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Featured Student: Keyyana Blount

KeyyanaKeyyana Blount has always loved estuaries. Growing up in southern Maryland, her primary education began with the basic ecology of the Chesapeake Bay. During her time at Salisbury University, she completed an undergraduate research internship with the EPA’s Atlantic Ecology Division laboratory in Narragansett, RI on the climate change effects on salt marsh plants. “During this internship,” she says, “I had the privilege of spending many summer days in the beautiful salt marshes of New England. In the field, I realized how dynamic these ecosystems were, and also how vulnerable they may be to climate change.” These experiences encouraged Keyyana to study the potential effects of climate change on coastal wetland ecosystems, and to find ways to protect and preserve them.

Keyyana chose the UO Environmental Sciences, Studies, and Policy Program for her doctoral degree for many reasons, the first being its interdisciplinary nature. The value of a classical training through the focal department, in Keyyana’s case, Biology, combined with a course plan spreading across disciplines was invaluable. This interdisciplinary nature would provide the tools for addressing the complex issues that interested her most, including the interworking of the science-policy interface, and finding ways to “bridge the gap between the production of science and the development of effective policy.” She liked “how the degree plan is catered to each individual student, allowing them to work with their advisors to create an experience tailored personally to their research needs.” Keyyana sees this structure as a foundation building opportunity, which will provide her with the skills needed to “address the complex social and ecological factors contributing to complex environmental issues like climate change.”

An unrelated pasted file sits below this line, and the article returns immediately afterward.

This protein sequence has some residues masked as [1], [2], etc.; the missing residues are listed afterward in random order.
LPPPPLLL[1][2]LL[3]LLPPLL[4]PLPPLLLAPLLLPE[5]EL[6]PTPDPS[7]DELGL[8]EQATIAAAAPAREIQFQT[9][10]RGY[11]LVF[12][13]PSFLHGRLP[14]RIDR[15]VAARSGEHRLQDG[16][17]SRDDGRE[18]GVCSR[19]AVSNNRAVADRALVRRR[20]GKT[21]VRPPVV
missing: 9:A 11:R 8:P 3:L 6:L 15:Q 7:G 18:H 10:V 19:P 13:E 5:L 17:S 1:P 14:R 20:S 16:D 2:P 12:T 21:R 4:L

But what she deemed her “major deciding factor” for attending the Environmental Studies Program was the “warmth” she encountered on her recruitment visit. The experience, she says, “confirmed all my positive instincts about the faculty, students and program as a whole.” Upon starting in the Environmental Studies Program, Keyyana was struck by the strong sense of community; she says, “I never imagined a graduate program could be so supportive and accommodating to their graduate students.”

Though Keyyana won’t be graduating until 2020, she sees herself continuing her work in wetlands, through restoration and management, and potentially even developing climate change conscious policy.

Read about other Environmental Studies Program students and faculty members here.